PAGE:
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Some Targets Of Ransomware Attack In Texas Return To Normal

Trey Shaar
Texas emergency response personnel work at the State Operations Center at DPS headquarters in Austin during Hurricane Harvey in 2017.

A number of the targets of Friday's ransomware attacks are back to normal operations, the Texas Department of Information Resources said.

The department said more than a quarter of the targets have "transitioned to remediation and recovery." It also said the number of local government entities affected is down from 23 to 22.

The department initially reported Friday that a coordinated ransomware attack affected at least 20 local government entities in Texas. The targets are not being identified as the investigation proceeds. A spokesman for Austin's Office of Homeland Security and Emergency Management told KUT over the weekend that the city was not impacted by the cyberattack.

Elliott Sprehe, a spokesman for the DIR, said the areas impacted are predominantly rural and that evidence continues to point to a "single threat actor."  

The Panhandle city of Borger and Dallas suburb of Keene said on their Facebook pages that they were among the victims, according to The Associated Press. Borger officials said the attack prevented employees from accepting payments and accessing records, including birth and death certificates.

Keene Mayor Gary Heinrich told NPR the hackers broke into the IT software the city uses, which is managed by an outsourced company.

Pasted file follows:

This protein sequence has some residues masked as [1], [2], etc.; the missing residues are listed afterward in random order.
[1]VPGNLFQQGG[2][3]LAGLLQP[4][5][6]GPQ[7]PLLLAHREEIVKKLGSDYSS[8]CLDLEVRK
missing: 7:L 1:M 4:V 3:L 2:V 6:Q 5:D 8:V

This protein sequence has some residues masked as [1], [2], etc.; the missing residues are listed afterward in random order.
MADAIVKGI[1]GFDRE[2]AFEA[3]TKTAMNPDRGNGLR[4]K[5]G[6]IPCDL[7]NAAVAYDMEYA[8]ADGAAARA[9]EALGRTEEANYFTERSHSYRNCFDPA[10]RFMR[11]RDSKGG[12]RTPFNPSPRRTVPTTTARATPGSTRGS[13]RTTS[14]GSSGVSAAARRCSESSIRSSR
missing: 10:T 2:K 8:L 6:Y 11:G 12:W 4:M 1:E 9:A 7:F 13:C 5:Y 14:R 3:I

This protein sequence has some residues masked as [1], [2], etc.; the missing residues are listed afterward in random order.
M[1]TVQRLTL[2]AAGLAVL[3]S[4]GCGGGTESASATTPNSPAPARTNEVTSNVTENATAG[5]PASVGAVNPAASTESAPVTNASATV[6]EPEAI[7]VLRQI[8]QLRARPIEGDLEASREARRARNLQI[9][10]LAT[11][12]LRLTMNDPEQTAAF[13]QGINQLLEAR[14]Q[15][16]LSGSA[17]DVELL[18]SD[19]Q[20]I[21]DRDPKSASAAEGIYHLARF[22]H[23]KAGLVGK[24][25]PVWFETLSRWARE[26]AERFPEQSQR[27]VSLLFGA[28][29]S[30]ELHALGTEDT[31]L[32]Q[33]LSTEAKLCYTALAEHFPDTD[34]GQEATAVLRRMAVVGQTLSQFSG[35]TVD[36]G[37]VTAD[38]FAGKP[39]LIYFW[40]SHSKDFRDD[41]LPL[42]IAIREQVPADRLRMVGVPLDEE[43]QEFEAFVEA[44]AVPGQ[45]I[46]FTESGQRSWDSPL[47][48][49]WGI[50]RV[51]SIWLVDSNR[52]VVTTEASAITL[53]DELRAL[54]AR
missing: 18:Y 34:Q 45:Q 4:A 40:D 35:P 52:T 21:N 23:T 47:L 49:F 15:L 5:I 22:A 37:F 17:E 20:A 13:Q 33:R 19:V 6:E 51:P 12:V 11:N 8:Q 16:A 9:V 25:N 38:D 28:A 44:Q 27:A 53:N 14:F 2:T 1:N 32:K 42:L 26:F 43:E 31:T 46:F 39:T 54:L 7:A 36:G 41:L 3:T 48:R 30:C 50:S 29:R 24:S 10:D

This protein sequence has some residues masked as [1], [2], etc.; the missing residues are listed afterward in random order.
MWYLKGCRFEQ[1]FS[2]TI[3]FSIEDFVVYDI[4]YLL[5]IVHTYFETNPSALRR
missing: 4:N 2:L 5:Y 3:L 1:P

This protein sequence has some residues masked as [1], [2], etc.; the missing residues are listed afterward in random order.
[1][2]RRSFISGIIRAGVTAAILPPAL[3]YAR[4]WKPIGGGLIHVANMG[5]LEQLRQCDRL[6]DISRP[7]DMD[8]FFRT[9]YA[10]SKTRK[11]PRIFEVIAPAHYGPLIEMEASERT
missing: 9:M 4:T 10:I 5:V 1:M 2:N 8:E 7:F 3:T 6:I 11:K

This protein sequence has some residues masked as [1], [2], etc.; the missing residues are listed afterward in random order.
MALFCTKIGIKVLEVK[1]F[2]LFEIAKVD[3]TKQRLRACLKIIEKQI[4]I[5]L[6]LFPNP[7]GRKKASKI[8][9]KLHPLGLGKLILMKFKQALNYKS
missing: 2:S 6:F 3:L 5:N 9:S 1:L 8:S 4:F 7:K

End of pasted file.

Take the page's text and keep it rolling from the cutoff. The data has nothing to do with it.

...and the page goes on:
"A lot of folks in Texas use providers to [run their IT systems] because we don't have a staff big enough to have IT in house," he said.

He said the attack impacted "just about everything we do at City Hall."

Heinrich told NPR the hackers want a collective ransom of $2.5 million, but there was no way his city would be paying anything.

"Stupid people," he said. "You know, just no sense in this at all."

Sprehe said he was "not aware" of any of the cities paying a ransom.

The DIR said the Texas Division of Emergency Managementwas coordinating support from other state agencies through the Texas State Operations Center at DPS headquarters in Austin.

DIR said the Texas Military Department and the Texas A&M University Systems' Cyber-Response and Security Operations Center teams were deploying resources to "the most critically impacted jurisdictions."

This post has been updated. 

Trey Shaar is an All Things Considered producer, reporter and host. Got a tip? Email him at Follow him on Twitter @treyshaar.
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